Viewpoint: How right wingers are pumping up the Wuhan lab leak theory — and why it’s still an unlikely explanation for COVID

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Credit: Sky News
Credit: Sky News

Even as far back as February 2020, I noted that antivaxxer James Lyons-Weiler was falsely claiming that he had “broken the coronavirus code” and found nucleotide sequences in its genome indicating that it had come from a laboratory working on coronavirus vaccines, while Nobel Laureate turned crackpot Luc Montagnier also endorsed the “engineered virus” idea. For someone who is supposedly an expert in bioinformatics, Lyons-Weiler’s analysis—carried out in January 2020!—was risibly bad. Then came the “plandemic” conspiracy theory, in which antivaxxer and disgraced scientist Judy Mikovits claimed that SARS-CoV-2 was not only engineered but intentionally released.

Basically, there are now two primary versions of the “lab leak” hypothesis, although they frequently seem to overlap, as advocates of version #2 can’t seem to resist using some of the downright silly arguments favored by advocates of version #1. Here are the two versions, stated briefly:

  1. An engineered SARS coronavirus created at the Wuhan Institute of Virology through “gain of function” experiments somehow escaped and caused the pandemic.
  2. A natural SARS coronavirus stored and studied at the Wuhan Institute of Virology somehow escaped and caused the pandemic.

I can say with a high degree of confidence based on existing evidence that the first version is so implausible as to have been firmly in conspiracy theory territory for well over a year. The second is the version that “reasonable” people consider plausible. Unfortunately, here is no good evidence for either version, and even the second version is fast joining the first version in becoming a conspiracy theory, particularly given the increasing claims that “they” don’t want you to know about it and that there’s been a massive conspiracy to “cover up” the lab leak origin of SARS-CoV-2.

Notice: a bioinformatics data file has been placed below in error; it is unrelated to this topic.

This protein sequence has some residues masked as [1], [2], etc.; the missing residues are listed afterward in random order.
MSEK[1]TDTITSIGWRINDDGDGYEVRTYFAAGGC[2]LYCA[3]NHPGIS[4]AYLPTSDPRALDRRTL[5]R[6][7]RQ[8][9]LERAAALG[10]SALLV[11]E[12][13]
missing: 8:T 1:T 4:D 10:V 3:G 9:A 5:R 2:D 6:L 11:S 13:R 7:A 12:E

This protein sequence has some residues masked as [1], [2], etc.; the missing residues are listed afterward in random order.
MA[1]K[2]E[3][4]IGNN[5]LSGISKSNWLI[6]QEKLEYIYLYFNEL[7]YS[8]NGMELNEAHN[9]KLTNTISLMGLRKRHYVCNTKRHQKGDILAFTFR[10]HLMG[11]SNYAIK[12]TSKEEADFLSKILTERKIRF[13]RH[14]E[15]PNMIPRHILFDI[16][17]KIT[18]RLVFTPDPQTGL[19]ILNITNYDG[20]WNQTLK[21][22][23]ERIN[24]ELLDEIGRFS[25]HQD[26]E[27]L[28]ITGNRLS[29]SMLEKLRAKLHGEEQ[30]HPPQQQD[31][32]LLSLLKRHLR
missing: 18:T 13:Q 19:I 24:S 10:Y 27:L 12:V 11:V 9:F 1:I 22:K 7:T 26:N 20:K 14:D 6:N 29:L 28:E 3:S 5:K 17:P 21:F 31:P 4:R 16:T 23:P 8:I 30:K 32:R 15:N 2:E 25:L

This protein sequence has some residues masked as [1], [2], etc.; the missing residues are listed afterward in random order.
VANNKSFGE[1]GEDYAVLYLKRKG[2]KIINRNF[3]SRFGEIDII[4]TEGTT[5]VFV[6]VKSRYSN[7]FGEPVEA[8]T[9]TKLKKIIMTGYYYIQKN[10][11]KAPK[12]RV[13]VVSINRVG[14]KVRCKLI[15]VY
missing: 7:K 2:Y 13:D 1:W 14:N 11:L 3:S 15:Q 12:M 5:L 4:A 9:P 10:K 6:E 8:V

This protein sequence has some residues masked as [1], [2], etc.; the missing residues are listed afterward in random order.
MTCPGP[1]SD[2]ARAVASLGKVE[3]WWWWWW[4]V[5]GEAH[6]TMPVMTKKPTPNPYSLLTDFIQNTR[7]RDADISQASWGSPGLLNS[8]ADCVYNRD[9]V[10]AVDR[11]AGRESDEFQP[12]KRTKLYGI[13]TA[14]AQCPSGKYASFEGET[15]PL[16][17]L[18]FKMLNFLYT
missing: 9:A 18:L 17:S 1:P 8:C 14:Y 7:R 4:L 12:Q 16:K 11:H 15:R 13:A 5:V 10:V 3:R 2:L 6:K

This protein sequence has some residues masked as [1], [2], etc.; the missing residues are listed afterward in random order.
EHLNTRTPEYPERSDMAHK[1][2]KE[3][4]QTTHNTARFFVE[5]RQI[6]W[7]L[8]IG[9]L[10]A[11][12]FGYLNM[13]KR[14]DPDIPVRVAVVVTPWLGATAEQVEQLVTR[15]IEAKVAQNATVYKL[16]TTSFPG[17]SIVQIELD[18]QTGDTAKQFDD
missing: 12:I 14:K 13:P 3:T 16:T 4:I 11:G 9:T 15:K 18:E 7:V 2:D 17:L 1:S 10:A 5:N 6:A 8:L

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Perhaps the most basic refutation to the “engineered” virus narrative is a simple one. As good as virologists are, they don’t know a priori the features that make a virus more likely to infect and harm humans. As Ethan Siegel at Forbes put it:

The science of what can be done in virology, with modern techniques, is quite impressive. But what the conspiracy attests must have happened reaches far beyond the capabilities of even the most advanced research teams in the world.

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